In a prepared text presented to the House Financial Services Committee, Geithner said the European economy was critical and its troubles had wide-ranging implications.
However, "We have no intention to seek additional U.S. resources for the IMF," he said.
Geithner praised the IMF and the European Central Bank for steps taken to contain the debt crisis in Europe, but he encouraged Europe to create a bigger "firewall" -- a fund meant to protect the financial system of Europe during a downturn.
He also encouraged the European Union to follow through on fiscal discipline measures recently adopted in Belgium.
Geithner said the U.S. economy is in a "much stronger position than the Continent as a whole." In addition, "When growth slows in Europe, it affects growth around the world," he said.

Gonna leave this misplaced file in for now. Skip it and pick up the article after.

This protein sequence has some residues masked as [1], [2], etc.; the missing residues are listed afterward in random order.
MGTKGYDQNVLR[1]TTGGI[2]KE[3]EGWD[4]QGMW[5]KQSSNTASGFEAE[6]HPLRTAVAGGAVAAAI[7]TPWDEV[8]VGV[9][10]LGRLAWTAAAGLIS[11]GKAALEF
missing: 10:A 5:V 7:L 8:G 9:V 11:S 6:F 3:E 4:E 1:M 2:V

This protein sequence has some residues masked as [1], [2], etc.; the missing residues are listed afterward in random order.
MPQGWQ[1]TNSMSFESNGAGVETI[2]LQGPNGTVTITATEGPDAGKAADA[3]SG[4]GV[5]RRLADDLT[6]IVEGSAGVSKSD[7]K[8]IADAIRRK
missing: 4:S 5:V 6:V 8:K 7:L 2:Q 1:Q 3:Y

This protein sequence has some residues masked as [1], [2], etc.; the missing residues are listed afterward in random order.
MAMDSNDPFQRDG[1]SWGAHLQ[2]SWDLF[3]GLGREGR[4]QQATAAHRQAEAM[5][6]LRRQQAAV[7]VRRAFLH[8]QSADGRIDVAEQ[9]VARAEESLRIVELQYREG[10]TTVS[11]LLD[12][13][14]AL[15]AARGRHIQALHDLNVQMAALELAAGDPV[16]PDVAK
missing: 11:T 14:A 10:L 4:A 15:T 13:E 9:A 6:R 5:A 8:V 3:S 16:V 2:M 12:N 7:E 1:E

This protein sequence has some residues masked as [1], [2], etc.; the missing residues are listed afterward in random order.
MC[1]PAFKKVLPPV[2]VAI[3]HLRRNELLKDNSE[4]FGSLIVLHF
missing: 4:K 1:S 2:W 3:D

However, once its financial crisis is contained, then comes the hard work of restoring competitiveness to European businesses.
"Fiscal reforms are only part of the solution. The harder challenge is to address the erosion in competitiveness and restore reasonable rates of economic growth, a challenge made more difficult by the fact that in a monetary union, the member states do not have their own monetary policies or currencies that can adjust, and in Europe today there is no mechanism for fiscal transfers to help cushion economic shocks," he said.